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Black Women in traditional Korean ‘Hanbok’ graffiti art works are absolutely beautiful

BY   Korea Boo    PUB   Korea Boo 

Korean graffiti artist Chris Chanyang Shim has received a lot of attention and praise for his graffiti art featuring an African-American women wearing Korean traditional hanbok.

Painting his latest graffiti mural in San Francisco, California, Chris Chanyang Shim has traveled the world decorating walls with his art. While he’s been known for his painting of popular African American icons such as Tupac Shakur and President Obama, he’s received viral attention in Korea for bridging his experiences with both the Korean and African-American communities.

Originally from Seoul, Chris Chanyang Shim, who also goes by “Royal Dog,” has received a lot of inspiration from American artists, and has painted murals in cities such as San Francisco, Los Angeles, and New York. Check out some of his beautiful art below:

Korea is a historical state in Northeast Asia, since 1945 divided into two distinct sovereign states: North Korea (officially the “Democratic People’s Republic of Korea”) and South Korea (officially the “Republic of Korea”). Located on the Korean Peninsula, Korea is bordered by China to the northwest and Russia to the northeast. It is separated from Japan to the east by the Korea Strait and the East Sea.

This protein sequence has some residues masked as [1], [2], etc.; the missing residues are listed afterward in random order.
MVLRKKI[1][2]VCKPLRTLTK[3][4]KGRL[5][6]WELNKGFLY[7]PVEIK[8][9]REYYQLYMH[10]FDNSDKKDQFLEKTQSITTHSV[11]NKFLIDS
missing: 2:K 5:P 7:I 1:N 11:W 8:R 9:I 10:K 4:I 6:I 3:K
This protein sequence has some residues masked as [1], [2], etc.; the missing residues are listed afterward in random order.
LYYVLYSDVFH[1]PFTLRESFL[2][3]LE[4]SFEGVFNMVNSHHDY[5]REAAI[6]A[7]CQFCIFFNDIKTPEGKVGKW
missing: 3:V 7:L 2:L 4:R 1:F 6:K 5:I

Korea emerged as a singular political entity after centuries of conflict among the Three Kingdoms of Korea, which were unified as Later Silla to the south and Balhae to the north. Later Silla divided into three separate states during the Later Three Kingdoms period. Later Goguryeo (Goryeo), which had succeeded Goguryeo, defeated the two other states and united the Korean Peninsula. Around the same time, Balhae collapsed and its last remaining crown prince fled south to Goryeo, where he was accepted into the imperial family. Goryeo (also spelled as Koryŏ), whose name developed into the modern exonym “Korea”, was a highly cultured state that created the world’s first metal movable type in 1234. However, multiple invasions by the Mongol Yuan Dynasty during the 13th century greatly weakened the nation, which eventually agreed to become a vassal state after decades of fighting. Following the Yuan Dynasty’s collapse, severe political strife followed, and Goryeo eventually fell to a coup led by General Yi Seong-gye, who established Joseon in 1388.

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